Kelley Heneveld has been taking photos documenting local food, Hoosier farmers and the folks who live off of and love them for years (Erina Ludwig wrote about her Farm Stories for IndySpectator last fall). In January, she turned her lens (and moved her life) to Europe. Through her images and words, she's been chronicling the triumphs and travails of farms - all the while learning & gleaning experiential knowledge about what is and what isn't working in the current food industry. This Friday, Kelley is showing her work as part of Indy's First Friday gallery festivities at Foundry Provisions, 6-10pm. Here's a quick snapshot, culled from her blog & website, of her most recent journey(s):

On Presence (from mid-March): Six and a half years ago I came to France and fell in love with food. I specifically remember cutting up zucchini in the quintessential French-style kitchen with sunlight pouring through the tall windows behind me. I was 21, on my first big adventure, and very, very lonely… And without any forethought of the parallels, here I am, 27 years old, chopping up zucchini for dinner in France, yet again. This time, I’m completely alone and at this precise moment, that’s okay. I’m learning to carry “home” with me. I can see my day as a series of moments- witnessing an old couple walk steadily down the narrow road; practicing my French with the kind and patient woman at the etal du fromage; and of course, indulging in pain au chocolat much too often.

It’s far from perfect or ideal. In fact, yesterday I was ready to leave. But it’s about pushing through and getting to the moments when I remember to see all of the beauty, no matter how I feel... So here’s to growing up, solo adventures, and being present in the full life that surrounds us each and every day. Keep Reading>

On Farm Stories Reason for Being: Farm Stories connects people with farmers who encourage healthy stewardship of our bodies, communities, and earth. Through storytelling, we introduce you to farmers who practice sustainable agriculture and animal husbandry, whose voices are often ignored and values overlooked. Our goal is to educate people about their food choices and inspire a new generation to better our world.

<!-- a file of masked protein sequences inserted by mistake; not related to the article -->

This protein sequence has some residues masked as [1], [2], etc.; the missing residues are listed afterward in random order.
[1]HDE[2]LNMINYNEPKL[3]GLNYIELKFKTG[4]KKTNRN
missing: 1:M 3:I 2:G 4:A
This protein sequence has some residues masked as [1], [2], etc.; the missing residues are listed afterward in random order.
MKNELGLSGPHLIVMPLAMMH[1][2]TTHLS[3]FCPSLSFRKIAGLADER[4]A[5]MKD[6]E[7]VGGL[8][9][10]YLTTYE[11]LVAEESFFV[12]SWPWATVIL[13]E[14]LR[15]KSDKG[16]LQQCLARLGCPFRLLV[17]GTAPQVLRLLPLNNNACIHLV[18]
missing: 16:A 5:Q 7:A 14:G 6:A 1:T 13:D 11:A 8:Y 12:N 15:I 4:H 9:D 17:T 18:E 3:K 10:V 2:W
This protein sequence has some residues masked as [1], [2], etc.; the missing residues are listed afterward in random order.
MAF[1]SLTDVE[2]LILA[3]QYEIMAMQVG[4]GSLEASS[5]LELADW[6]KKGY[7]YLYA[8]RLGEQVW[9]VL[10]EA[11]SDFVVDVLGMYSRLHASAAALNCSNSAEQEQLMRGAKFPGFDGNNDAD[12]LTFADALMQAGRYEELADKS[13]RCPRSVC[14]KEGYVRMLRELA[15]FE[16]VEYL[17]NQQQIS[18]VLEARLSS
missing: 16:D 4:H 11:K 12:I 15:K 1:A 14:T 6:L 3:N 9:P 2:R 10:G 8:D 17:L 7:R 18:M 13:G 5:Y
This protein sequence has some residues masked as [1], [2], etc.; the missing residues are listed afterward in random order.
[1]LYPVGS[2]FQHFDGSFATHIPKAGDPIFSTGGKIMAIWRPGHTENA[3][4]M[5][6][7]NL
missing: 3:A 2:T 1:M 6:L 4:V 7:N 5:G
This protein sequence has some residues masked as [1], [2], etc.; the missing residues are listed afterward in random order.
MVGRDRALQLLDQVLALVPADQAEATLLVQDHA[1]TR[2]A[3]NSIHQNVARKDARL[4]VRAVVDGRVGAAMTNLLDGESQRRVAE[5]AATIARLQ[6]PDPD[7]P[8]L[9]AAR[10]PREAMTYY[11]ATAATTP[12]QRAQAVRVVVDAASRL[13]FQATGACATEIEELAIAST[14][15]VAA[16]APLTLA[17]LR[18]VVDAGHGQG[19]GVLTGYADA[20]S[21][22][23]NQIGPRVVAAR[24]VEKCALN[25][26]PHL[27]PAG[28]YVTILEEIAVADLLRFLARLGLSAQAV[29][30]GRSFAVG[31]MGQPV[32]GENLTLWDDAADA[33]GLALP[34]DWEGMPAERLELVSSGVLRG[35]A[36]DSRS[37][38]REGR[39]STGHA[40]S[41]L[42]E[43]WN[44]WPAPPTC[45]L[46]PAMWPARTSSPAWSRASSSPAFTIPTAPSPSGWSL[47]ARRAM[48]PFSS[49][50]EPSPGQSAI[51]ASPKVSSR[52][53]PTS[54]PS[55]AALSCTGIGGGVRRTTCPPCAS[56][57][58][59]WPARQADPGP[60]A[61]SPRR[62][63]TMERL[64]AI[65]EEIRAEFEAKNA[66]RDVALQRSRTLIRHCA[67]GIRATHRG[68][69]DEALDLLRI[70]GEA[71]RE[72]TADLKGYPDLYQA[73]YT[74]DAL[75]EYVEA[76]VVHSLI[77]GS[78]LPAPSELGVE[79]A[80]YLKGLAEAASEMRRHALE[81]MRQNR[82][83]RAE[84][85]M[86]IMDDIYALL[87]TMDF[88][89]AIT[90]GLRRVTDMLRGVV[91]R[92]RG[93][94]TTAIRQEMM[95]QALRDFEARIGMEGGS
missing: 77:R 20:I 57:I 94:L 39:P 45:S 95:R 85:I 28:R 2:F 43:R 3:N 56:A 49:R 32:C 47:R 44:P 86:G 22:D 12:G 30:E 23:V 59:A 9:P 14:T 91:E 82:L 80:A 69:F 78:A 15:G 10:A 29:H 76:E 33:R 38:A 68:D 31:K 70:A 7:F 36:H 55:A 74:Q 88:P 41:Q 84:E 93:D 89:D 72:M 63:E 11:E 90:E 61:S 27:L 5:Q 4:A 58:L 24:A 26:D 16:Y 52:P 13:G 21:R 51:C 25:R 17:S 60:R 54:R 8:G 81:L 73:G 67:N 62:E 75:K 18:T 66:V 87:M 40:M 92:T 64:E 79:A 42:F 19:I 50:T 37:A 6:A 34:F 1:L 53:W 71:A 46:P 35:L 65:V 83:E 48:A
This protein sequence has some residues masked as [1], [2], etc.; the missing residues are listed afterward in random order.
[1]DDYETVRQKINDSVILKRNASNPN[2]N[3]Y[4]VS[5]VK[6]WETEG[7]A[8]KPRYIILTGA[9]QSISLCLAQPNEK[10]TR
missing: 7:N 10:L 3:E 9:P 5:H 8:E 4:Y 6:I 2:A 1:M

The Beginning: Questions (late January): Through the many conversations that I’ve had with farmers over the last couple weeks, I'm being confronted with hard facts that are challenging my food ideals and therefore the shape of Farm Stories. For this reason, I’ve put off blogging since being in England. I thought you may be disappointed… but that’s really because I’m a bit disappointed. My experiences have not been what I expected and it’s raising many questions. What if keeping laying hens in cages is not only a more economically viable option for farmers, but keeps happy and healthy birds too? What if supermarkets are actually sourcing local foods? Is the Slow Food perspective actually supporting farmers and food producers?  Is it too privileged and pretentious to expect to eat organic, local food?

So now my question is, how do I best “connect people with farmers who encourage healthy stewardship of our bodies, communities, and earth”? The artist in me only wants to share beautiful images. The activist in me wants to share the nitty gritty, bad and the ugly. Ultimately I want truth, which I know can be seen in many ways.

I still don’t know exactly what to think or do but I’m easing into the questions. I do know that I don’t want to tell a “Food, Inc” type story, damning The Man. Rather, my objective is to share something positive and hopeful. Keep Reading>

On Woodentop Farm (mid April): If I write a book about my life, I dare say Woodentop Farm deserves an entire chapter. I spent two weeks there and it was quite an experience. It'd probably be the most interesting story, full of colorful characters and strange occurrences. Alas, I am not purely in search of another chapter, more interesting than the last, for my autobiography. I'm out to learn about farmers who are thoughtful in their practices and are contributing to the betterment of our food system. While Woodentop wasn't that, there were some beautiful moments and gorgeous animals, so I figured I'd share anyways. Keep reading>

On Daily Life (mid March): In February I finally returned to life of the small farmer. I spent two weeks at Northdown Orchard, a vegetable farm in Basingstoke, England. I’ll introduce you to Northdown through a picture of “home life” to begin: I love that I spent an entire day outside under the open sky. I harvested and cleaned leeks, making them “look sexy” as Andy put it, and weighed veg for the boxes that will be distributed tomorrow. Now I’m sitting in the living room near the wood burning stove. This is right… Keep reading>
Kelley Heneveld